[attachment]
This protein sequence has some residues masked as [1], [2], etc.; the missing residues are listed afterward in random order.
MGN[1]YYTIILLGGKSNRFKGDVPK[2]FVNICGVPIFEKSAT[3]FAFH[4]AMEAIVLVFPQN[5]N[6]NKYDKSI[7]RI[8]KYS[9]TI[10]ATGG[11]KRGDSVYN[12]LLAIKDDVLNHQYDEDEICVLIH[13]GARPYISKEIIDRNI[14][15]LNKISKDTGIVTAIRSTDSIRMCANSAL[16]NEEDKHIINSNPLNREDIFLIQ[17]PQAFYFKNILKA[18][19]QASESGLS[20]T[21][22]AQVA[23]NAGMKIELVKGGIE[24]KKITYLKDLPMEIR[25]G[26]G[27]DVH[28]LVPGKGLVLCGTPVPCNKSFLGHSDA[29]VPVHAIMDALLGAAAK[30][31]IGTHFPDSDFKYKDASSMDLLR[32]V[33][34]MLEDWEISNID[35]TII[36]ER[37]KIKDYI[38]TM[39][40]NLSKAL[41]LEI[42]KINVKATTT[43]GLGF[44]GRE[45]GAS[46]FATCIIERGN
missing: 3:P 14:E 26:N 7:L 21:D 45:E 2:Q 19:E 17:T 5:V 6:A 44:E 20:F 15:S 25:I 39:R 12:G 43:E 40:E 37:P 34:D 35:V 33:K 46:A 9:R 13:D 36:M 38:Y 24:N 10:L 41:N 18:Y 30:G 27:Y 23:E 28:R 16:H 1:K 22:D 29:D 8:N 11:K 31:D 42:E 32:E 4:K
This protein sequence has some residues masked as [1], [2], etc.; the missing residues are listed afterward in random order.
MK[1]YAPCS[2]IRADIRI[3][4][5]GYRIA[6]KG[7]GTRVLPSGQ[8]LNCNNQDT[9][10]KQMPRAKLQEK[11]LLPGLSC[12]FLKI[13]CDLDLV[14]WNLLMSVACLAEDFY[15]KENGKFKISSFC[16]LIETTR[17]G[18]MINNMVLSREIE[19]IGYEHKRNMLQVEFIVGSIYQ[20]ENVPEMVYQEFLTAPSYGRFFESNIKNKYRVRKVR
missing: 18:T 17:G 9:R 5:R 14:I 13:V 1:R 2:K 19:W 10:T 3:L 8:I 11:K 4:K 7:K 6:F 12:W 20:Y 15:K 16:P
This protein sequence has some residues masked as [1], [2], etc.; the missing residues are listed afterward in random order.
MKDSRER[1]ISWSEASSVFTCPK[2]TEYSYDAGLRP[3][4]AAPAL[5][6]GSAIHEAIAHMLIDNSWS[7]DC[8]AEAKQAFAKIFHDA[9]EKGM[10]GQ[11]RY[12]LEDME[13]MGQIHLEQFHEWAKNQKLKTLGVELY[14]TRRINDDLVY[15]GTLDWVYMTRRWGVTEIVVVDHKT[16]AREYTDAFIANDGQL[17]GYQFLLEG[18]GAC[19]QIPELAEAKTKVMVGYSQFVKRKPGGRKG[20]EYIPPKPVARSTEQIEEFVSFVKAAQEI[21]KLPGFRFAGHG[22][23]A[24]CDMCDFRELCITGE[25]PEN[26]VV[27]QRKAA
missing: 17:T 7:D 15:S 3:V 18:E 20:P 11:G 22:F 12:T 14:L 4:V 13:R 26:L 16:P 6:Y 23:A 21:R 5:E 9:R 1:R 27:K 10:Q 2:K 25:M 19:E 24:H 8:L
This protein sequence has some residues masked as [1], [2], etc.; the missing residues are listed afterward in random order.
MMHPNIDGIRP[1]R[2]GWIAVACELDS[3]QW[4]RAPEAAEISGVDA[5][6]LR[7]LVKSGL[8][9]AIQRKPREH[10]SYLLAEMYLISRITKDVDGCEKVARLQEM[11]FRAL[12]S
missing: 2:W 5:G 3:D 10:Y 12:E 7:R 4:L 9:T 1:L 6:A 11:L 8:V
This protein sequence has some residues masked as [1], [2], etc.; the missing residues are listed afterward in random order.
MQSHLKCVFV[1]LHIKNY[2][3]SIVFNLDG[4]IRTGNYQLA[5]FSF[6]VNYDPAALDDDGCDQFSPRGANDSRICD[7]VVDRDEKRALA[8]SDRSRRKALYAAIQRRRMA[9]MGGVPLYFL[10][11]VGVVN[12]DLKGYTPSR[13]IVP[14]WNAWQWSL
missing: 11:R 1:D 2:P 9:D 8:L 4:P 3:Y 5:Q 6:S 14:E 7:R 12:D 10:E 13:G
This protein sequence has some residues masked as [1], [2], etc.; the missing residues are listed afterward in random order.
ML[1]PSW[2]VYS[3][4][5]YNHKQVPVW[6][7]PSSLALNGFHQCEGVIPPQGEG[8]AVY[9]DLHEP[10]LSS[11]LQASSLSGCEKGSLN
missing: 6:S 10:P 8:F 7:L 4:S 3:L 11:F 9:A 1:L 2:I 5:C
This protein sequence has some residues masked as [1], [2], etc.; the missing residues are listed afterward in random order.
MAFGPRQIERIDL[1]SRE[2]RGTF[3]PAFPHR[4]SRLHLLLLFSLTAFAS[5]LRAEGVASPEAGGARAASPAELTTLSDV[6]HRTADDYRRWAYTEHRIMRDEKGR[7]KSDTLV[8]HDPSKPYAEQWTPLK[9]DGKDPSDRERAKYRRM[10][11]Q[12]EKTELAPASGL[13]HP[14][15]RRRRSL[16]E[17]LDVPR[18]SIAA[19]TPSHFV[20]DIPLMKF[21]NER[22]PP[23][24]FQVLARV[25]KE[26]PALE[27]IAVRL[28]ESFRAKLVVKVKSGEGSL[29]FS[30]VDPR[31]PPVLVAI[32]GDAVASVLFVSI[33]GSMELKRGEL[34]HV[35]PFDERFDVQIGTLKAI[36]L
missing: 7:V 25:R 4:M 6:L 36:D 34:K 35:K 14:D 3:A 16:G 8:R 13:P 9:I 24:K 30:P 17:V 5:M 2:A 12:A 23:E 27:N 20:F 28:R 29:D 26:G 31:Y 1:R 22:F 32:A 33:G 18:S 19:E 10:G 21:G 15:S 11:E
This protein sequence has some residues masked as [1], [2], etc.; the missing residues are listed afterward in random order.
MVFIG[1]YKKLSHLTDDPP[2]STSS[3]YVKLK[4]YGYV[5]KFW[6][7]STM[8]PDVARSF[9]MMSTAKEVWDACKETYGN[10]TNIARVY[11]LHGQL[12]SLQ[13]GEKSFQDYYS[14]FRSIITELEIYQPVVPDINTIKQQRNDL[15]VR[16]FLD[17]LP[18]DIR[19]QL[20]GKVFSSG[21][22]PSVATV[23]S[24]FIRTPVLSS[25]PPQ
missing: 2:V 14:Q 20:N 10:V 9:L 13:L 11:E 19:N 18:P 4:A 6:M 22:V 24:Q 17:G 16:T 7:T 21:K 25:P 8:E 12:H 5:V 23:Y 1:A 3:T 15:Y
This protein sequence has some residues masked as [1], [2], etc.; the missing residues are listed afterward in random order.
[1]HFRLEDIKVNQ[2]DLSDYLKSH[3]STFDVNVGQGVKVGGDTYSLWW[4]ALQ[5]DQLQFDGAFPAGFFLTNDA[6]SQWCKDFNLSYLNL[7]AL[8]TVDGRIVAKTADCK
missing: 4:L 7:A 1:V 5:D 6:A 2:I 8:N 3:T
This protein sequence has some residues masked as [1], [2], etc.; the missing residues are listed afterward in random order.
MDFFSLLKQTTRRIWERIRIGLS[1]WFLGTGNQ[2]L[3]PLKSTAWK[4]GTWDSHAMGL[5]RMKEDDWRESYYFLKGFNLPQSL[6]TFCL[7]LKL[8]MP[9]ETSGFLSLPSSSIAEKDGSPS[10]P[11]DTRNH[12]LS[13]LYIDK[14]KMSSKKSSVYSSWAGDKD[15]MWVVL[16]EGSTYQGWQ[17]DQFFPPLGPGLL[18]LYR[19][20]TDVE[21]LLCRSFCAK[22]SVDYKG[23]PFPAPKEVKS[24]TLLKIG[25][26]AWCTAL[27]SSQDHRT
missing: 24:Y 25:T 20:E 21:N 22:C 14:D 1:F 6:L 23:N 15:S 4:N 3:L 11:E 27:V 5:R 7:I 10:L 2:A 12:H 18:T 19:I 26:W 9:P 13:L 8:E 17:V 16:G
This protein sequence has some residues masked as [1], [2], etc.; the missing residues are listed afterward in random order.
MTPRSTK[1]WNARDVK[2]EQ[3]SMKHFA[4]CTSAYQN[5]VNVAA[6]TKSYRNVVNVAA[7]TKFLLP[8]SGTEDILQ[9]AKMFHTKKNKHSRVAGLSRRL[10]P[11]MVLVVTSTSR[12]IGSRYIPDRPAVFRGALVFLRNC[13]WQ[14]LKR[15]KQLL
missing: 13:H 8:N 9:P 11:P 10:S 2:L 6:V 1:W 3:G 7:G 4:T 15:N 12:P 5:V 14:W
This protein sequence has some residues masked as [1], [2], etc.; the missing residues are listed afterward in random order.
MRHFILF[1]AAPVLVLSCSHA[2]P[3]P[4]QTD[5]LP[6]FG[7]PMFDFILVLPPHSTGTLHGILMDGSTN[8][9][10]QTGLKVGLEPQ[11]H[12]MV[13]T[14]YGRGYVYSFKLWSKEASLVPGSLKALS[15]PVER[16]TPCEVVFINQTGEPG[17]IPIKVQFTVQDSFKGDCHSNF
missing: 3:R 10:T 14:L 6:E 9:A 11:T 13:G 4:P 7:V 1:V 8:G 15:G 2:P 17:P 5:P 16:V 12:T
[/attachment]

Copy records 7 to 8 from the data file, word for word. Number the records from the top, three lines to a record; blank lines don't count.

This protein sequence has some residues masked as [1], [2], etc.; the missing residues are listed afterward in random order.
MAFGPRQIERIDL[1]SRE[2]RGTF[3]PAFPHR[4]SRLHLLLLFSLTAFAS[5]LRAEGVASPEAGGARAASPAELTTLSDV[6]HRTADDYRRWAYTEHRIMRDEKGR[7]KSDTLV[8]HDPSKPYAEQWTPLK[9]DGKDPSDRERAKYRRM[10][11]Q[12]EKTELAPASGL[13]HP[14][15]RRRRSL[16]E[17]LDVPR[18]SIAA[19]TPSHFV[20]DIPLMKF[21]NER[22]PP[23][24]FQVLARV[25]KE[26]PALE[27]IAVRL[28]ESFRAKLVVKVKSGEGSL[29]FS[30]VDPR[31]PPVLVAI[32]GDAVASVLFVSI[33]GSMELKRGEL[34]HV[35]PFDERFDVQIGTLKAI[36]L
missing: 7:V 25:R 4:M 6:L 36:D 34:K 35:K 14:D 3:A 16:G 8:R 13:P 9:I 24:K 30:P 17:V 5:M 2:A 12:A 23:E 27:N 20:F 28:R 29:D 26:G 31:Y 1:R 22:F 32:A 33:G 18:S 19:E 10:G 21:G 15:S 11:E
This protein sequence has some residues masked as [1], [2], etc.; the missing residues are listed afterward in random order.
MVFIG[1]YKKLSHLTDDPP[2]STSS[3]YVKLK[4]YGYV[5]KFW[6][7]STM[8]PDVARSF[9]MMSTAKEVWDACKETYGN[10]TNIARVY[11]LHGQL[12]SLQ[13]GEKSFQDYYS[14]FRSIITELEIYQPVVPDINTIKQQRNDL[15]VR[16]FLD[17]LP[18]DIR[19]QL[20]GKVFSSG[21][22]PSVATV[23]S[24]FIRTPVLSS[25]PPQ
missing: 2:V 14:Q 20:N 10:V 9:L 13:L 11:E 19:N 18:P 4:A 6:M 22:V 24:Q 17:G 16:T 7:T 21:K 25:P 8:E 12:H 5:V 23:Y 1:A 3:T 15:Y